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Newspapers adapt to new media trends

The future for media is brighter in Switzerland than the European average Keystone

Newspaper revenues are growing steadily despite falling circulation, thanks to a boom in online advertising, a study has found.

This content was published on August 28, 2008 - 08:18

The report into the Swiss entertainment and media industry also concludes that the sector as a whole will grow by 4.4 per cent annually until 2012 with website advertising revenues playing a more significant role.

Professional services firm PricewaterhouseCoopers (PwC) surveyed a broad range of media in Switzerland, including newspapers, magazines, television, radio and multimedia.

The study found that traditional newspapers have successfully incorporated Switzerland's high rate of internet connectivity into their strategies.

Last year, print media revenues grew six per cent on 2006 to SFr2.7 billion ($2.46 billion). Online advertising made up SFr89 million of this, but will grow to SFr239 million (nine per cent of total advertising revenues) by 2012, according to PwC.

However, this projection relies on healthy economic conditions and on publishers continuously adapting to meet the demands of new technologies, said Franco Monti, PwC's head of technology sector.

"We expect the traditional media to remain in a strong position until 2012, primarily dominated by the 50-plus generation of consumers," he told swissinfo.

"But publishers should not just copy their classic business model into an internet form. They have to think beyond the borders of their own industry by collaborating with other industries to form a new, cross-industry business model."

False start

This could include partnerships with online shopping portals or direct marketing groups, Monti added.

Roger Blum, professor of communication and media studies at Bern University, told swissinfo that online newspaper portals were not an instant commercial hit.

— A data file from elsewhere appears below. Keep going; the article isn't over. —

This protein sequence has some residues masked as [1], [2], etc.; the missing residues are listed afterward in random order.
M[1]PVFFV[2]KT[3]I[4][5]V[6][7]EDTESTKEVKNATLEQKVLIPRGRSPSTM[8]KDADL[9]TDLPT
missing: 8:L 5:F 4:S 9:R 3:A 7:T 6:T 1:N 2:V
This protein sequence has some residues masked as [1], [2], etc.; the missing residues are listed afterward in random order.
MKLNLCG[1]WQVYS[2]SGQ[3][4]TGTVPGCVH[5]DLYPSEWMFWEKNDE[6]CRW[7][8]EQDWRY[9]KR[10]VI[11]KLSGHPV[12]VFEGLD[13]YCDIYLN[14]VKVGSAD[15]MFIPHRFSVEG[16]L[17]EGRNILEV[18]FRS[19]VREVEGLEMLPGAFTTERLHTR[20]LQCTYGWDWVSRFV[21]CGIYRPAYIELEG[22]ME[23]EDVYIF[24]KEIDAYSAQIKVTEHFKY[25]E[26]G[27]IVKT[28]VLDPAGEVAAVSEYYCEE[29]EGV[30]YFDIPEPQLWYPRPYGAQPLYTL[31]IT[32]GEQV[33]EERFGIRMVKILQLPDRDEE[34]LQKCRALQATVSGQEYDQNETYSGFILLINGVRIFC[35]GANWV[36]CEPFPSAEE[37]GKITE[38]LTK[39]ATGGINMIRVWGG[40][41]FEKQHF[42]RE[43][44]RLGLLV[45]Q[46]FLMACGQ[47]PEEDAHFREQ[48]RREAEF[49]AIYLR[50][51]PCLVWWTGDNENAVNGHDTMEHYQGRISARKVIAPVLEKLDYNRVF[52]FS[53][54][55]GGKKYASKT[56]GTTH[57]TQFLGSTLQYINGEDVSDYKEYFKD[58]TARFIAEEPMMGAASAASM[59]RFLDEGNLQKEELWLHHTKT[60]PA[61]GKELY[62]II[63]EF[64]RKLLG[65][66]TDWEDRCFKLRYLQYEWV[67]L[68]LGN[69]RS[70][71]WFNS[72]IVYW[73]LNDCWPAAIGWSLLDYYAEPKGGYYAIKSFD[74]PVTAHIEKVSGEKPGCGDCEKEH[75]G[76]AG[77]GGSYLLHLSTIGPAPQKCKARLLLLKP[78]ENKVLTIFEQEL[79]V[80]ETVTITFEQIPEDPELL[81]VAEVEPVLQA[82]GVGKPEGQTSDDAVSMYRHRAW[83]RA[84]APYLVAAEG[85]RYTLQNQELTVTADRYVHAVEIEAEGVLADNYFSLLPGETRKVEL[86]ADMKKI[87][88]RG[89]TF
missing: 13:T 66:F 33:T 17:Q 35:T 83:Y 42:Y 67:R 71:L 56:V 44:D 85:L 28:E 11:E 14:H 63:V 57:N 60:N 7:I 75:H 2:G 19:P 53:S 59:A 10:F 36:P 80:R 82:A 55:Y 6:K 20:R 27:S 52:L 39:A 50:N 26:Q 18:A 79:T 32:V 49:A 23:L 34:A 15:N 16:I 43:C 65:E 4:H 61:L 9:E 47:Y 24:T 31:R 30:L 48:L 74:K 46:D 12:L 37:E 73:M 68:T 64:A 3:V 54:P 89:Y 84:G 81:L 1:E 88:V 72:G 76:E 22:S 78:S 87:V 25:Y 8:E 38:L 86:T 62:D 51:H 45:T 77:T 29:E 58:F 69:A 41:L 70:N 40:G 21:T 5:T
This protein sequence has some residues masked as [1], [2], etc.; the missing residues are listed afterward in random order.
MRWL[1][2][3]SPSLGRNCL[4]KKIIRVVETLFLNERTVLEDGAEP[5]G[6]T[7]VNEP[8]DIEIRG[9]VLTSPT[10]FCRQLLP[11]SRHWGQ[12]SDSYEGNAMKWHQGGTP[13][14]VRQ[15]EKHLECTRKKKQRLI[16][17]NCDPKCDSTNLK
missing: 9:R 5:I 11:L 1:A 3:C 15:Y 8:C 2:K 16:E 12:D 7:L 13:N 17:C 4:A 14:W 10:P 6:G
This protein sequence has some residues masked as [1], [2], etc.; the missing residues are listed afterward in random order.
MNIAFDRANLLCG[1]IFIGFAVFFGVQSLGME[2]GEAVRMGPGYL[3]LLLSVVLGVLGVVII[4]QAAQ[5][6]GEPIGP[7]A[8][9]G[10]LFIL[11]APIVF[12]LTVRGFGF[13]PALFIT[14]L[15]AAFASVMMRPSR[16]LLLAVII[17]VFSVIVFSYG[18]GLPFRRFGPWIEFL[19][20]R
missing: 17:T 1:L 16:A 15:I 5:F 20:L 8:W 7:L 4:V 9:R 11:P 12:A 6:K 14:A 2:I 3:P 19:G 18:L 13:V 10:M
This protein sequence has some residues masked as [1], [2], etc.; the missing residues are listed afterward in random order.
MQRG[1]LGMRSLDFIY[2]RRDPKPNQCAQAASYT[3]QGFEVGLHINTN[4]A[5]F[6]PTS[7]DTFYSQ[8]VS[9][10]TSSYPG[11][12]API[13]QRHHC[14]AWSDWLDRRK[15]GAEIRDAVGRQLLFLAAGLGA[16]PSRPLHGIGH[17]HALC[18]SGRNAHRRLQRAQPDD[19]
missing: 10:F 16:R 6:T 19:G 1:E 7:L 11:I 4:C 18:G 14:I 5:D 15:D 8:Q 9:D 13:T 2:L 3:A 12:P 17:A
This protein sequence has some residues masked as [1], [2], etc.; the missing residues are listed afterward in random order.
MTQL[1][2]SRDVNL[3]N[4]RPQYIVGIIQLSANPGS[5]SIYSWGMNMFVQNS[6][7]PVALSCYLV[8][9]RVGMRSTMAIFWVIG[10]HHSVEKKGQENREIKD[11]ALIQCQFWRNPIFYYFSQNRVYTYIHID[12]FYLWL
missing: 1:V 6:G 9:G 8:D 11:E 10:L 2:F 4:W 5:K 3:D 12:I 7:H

Following a rash of start-ups in the late 1990s, many publishers had to improve what they were offering to attract advertisers away from television, he said. But revenues have been flowing in the past two years.

"Classic publishers no longer produce just newspapers and magazines, but are multimedia houses with television, radio and online products," Blum said. "This way they can maximise revenues during periods when one product becomes more popular than others."

Free daily logjam

But the PwC study does not paint an entirely rosy picture for the printed newspaper industry, predicting that the profusion of free dailies that have hit the Swiss market in recent years is too large to be sustainable in future.

Titles such as .ch, Blick am Abend, News, 20 Minutes and Cash Daily are competing for too few readers, according to Franco Monti.

"We predict a consolidation in the free daily newspaper market because we have too many of these newspapers per inhabitant. We do not see a business model, based on advertising revenues, which allows this to be sustainable in future," he said.

swissinfo, Matthew Allen in Zurich

PwC survey

PricewaterhouseCoopers' Global Entertainment and Media Outlook: 2008-2012 was presented in Zurich on Wednesday.

It studied a wide range of sectors, including newspapers, magazines, television, radio and multimedia. It also looked at the film, DVD, video games, casino and amusement park segments.

It predicts a global expansion of revenues across the sector of 6.6% annually until 2012, led by the emerging economies of Brazil, Russia, India and China. The Swiss market is predicted to grow 4.4%, just above the average for western Europe.

The revenue increases will be mainly driven by expanding multimedia technologies. Switzerland has an internet penetration of 81% of the population (the same as the United States), compared with 21% in China, 6.1% in India, 90% in Japan and 63% across western Europe.

Online advertising revenues (excluding print media) will grow from SFr2 billion in 2007 to SFr2.9 billion in 2012. This will make the medium the sector's second-largest source of advertising revenue behind print media, surpassing television income.

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Edipresse woes

Not all publishers are doing as well as the PwC survey suggests. Edipresse, the leading publishing house in the west of Switzerland, has just announced 50 job cuts after disappointing financial results.

The publisher said on Wednesday it had lost SFr10 million in advertising revenues compared with the previous year.

Half of the job losses would be covered by early retirements, the publisher said. Some 17 journalist positions would be lost.

The Lausanne-based house publishes Le Matin, 24 Heures and Tribune de Genève.

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